Thursday, May 27, 2010

Pentecost: Giving of Bread (Part 2)

Last week I did some thinking about  the unique connection between the first Pentecost and the day of Pentecost recorded in Acts 2. We briefly considered Pentecost in Exodus: Giving of Instruction in Part 1 in an earlier post.  Now I would like to consider Pentecost in Ruth before we make our way to Acts 2.


In the story of Ruth we see God’s covenant love displayed in a beautiful and clear way. Like the story of the beginnings of the nation of Israel, the story of Ruth begins with a series of crises.  Prior to the giving of instruction in Exodus 20, the children of Israel faced major crises.  In a similar way, Naomi (and then Ruth along with her) suffered major crises.  Here’s a list of the crises that preface the story of Ruth.
  • Famine in Judah
  • Naomi’s husband, Elimelech, dies
  • Naomi’s two sons die
Notice the parallels between Exodus and Ruth: famine, emigration, and death (Jacob in Ex.).

Another similarity between the story of Israel and Ruth is the departure from a pagan land to return to the land of promise (see Ruth 1).  The timing of the return of Naomi and Ruth is significant for our understanding of why the story of Ruth is traditionally read during the Jewish celebration of Pentecost.  The last phrase of Ruth 1:22 notes that the two women “came to Bethlehem at the beginning of barley harvest.” The beginning of barley harvest coincides with the Feast of Unleavened bread, and this feast marks the Exodus from Egypt (Ex.12:17).  The children of Israel prepared unleavened bread because the urgency of their exodus from Egypt.

Ruth 2 tells the story of Ruth gleaning in the fields “until the end of the barley and wheat harvests” (2:23). Wheat harvest began later than barley harvest. The beginning of the wheat harvest is celebrated during the Feast of Weeks (or Pentecost). No mention of any Festival days is to be found in the book of Ruth, but this story captures the heart of the celebration in that we see the benefits of Yahweh’s covenant of love enjoyed.  Whereas many of God’s children view the Law as a burden, Ruth sees the benefits inherent in the Law. As the psalmist sings of the delights of the Law (consider Ps. 19:7-11), Ruth actively delights in them.

The most descriptive passage explaining the proper observation of the Pentecost is Leviticus 23:15-22. This passage concludes with the following stipulation:
And when you reap the harvest of your land, you shall not reap your field right up to its edge, nor shall you gather the gleanings after your harvest. You shall leave them for the poor and for the sojourner: I am the LORD your God. (Leviticus 23:22)

Deuteronomy adds to this stipulation:
You shall not pervert the justice due to the sojourner or to the fatherless, or take a widow’s garment in pledge, but you shall remember that you were a slave in Egypt and the LORD your God redeemed you from there; therefore I command you to do this.  When you reap your harvest in your field and forget a sheaf in the field, you shall not go back to get it. It shall be for the sojourner, the fatherless, and the widow, that the LORD your God may bless you in all the work of your hands. When you beat your olive trees, you shall not go over them again. It shall be for the sojourner, the fatherless, and the widow.  When you gather the grapes of your vineyard, you shall not strip it afterward. It shall be for the sojourner, the fatherless, and the widow. You shall remember that you were a slave in the land of Egypt; therefore I command you to do this. (Deut. 24: 17-22; See also Lev. 19:9-10)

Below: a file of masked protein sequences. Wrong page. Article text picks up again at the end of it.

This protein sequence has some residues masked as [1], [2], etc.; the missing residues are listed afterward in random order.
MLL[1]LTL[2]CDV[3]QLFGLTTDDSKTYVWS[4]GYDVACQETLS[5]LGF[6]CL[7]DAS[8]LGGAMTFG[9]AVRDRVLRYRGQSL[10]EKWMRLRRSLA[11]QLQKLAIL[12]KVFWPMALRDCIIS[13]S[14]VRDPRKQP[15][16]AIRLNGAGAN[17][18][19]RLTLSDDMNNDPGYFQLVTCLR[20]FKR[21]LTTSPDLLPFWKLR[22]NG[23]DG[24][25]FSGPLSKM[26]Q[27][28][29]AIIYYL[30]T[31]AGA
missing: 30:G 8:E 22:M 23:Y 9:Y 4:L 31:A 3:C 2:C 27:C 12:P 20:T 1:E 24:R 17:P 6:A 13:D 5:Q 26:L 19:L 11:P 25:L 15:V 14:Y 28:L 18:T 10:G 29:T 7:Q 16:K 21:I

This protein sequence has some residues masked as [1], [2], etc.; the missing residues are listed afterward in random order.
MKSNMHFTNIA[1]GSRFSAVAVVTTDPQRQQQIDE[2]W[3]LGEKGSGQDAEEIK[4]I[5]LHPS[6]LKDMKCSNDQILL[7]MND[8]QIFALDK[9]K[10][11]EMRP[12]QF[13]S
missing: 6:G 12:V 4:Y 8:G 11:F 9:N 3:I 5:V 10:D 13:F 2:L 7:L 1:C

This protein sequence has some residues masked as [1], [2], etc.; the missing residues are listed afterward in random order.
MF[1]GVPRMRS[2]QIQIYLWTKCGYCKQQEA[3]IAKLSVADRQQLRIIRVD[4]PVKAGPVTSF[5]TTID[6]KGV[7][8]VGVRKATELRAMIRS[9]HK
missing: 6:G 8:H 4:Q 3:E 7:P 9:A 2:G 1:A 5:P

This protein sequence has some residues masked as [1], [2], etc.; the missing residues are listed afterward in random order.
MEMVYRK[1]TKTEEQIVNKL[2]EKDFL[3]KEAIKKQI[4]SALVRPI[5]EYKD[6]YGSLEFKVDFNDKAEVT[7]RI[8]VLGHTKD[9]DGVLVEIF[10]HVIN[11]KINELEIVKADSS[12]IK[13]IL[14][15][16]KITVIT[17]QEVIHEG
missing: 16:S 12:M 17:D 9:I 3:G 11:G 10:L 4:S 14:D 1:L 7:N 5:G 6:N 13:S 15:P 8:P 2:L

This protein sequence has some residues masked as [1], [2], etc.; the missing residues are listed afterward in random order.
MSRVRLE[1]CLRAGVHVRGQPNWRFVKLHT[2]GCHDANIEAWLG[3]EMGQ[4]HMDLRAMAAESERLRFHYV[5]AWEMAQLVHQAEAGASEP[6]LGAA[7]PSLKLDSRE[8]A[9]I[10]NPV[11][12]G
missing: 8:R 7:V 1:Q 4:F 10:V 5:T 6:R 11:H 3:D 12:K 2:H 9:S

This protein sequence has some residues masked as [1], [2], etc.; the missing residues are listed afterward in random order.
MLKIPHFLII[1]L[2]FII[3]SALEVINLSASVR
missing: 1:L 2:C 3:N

According to Ruth 2:12, Ruth sought refuge under the wings of the God of Israel; these are the same wings upon which Israel was borne out of Egypt (Exodus 19:4).  Even more, Ruth had shown the same unfailing love toward her mother-in-law as God had shown his people through their election and constitution as a nation and a treasured possession. Because Ruth had shown this loyal love, Naomi blesses her (1:8), then Boaz blesses her (2:11-12; 3:10), and then the people of the city bless her (4:11-12).  Ultimately, Yahweh blessed her according to his covenant promises inherent in his holy instructions. Iin her time of great need, Ruth took advantage of the provisions available to her in Yahweh's instruction, and he bountifully provided for her and blessed her according to his promise (Deut. 7:12-16).  To Ruth the instruction of Yahweh was a covenant of kindness.

So, from the first Pentecost in Exodus where God gave the GIFT OF INSTRUCTION, we made our way to Ruth and saw the significance of her story in the celebration of Pentecost; the heart of this celebration is the GIFT of God's COVENANT KINDNESS.  Next we should look at the preeminent celebration of Pentecost recorded in the New Testament (Acts 2).